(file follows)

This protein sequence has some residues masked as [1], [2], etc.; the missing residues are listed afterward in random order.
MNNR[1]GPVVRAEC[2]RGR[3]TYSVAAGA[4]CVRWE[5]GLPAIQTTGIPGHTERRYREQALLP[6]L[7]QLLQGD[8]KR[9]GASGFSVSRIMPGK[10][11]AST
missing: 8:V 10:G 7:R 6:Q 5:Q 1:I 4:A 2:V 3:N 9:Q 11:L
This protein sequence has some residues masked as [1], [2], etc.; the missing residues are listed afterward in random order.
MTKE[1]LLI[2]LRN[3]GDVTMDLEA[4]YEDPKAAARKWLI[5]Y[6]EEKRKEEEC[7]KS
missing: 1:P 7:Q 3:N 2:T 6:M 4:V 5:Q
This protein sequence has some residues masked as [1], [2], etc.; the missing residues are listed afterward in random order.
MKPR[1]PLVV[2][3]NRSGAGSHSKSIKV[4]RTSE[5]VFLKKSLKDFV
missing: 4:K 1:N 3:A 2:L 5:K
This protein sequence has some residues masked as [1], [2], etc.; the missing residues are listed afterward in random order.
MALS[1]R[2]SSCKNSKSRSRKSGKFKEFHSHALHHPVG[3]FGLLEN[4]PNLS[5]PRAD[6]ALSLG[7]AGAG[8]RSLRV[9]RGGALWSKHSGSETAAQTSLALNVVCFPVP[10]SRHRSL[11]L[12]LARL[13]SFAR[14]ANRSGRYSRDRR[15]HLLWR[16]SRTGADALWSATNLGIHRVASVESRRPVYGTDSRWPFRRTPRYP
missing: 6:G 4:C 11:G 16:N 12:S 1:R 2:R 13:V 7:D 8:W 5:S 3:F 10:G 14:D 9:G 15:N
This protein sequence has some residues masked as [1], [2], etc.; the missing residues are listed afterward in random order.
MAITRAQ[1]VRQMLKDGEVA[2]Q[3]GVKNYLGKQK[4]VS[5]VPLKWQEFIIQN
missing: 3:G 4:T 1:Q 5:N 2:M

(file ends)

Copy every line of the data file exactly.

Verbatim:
This protein sequence has some residues masked as [1], [2], etc.; the missing residues are listed afterward in random order.
MNNR[1]GPVVRAEC[2]RGR[3]TYSVAAGA[4]CVRWE[5]GLPAIQTTGIPGHTERRYREQALLP[6]L[7]QLLQGD[8]KR[9]GASGFSVSRIMPGK[10][11]AST
missing: 8:V 10:G 7:R 6:Q 5:Q 1:I 4:A 2:V 3:N 9:Q 11:L
This protein sequence has some residues masked as [1], [2], etc.; the missing residues are listed afterward in random order.
MTKE[1]LLI[2]LRN[3]GDVTMDLEA[4]YEDPKAAARKWLI[5]Y[6]EEKRKEEEC[7]KS
missing: 1:P 7:Q 3:N 2:T 6:M 4:V 5:Q
This protein sequence has some residues masked as [1], [2], etc.; the missing residues are listed afterward in random order.
MKPR[1]PLVV[2][3]NRSGAGSHSKSIKV[4]RTSE[5]VFLKKSLKDFV
missing: 4:K 1:N 3:A 2:L 5:K
This protein sequence has some residues masked as [1], [2], etc.; the missing residues are listed afterward in random order.
MALS[1]R[2]SSCKNSKSRSRKSGKFKEFHSHALHHPVG[3]FGLLEN[4]PNLS[5]PRAD[6]ALSLG[7]AGAG[8]RSLRV[9]RGGALWSKHSGSETAAQTSLALNVVCFPVP[10]SRHRSL[11]L[12]LARL[13]SFAR[14]ANRSGRYSRDRR[15]HLLWR[16]SRTGADALWSATNLGIHRVASVESRRPVYGTDSRWPFRRTPRYP
missing: 6:G 4:C 11:G 16:N 12:S 1:R 2:R 13:V 7:D 8:W 5:S 3:F 10:G 14:D 9:G 15:N
This protein sequence has some residues masked as [1], [2], etc.; the missing residues are listed afterward in random order.
MAITRAQ[1]VRQMLKDGEVA[2]Q[3]GVKNYLGKQK[4]VS[5]VPLKWQEFIIQN
missing: 3:G 4:T 1:Q 5:N 2:M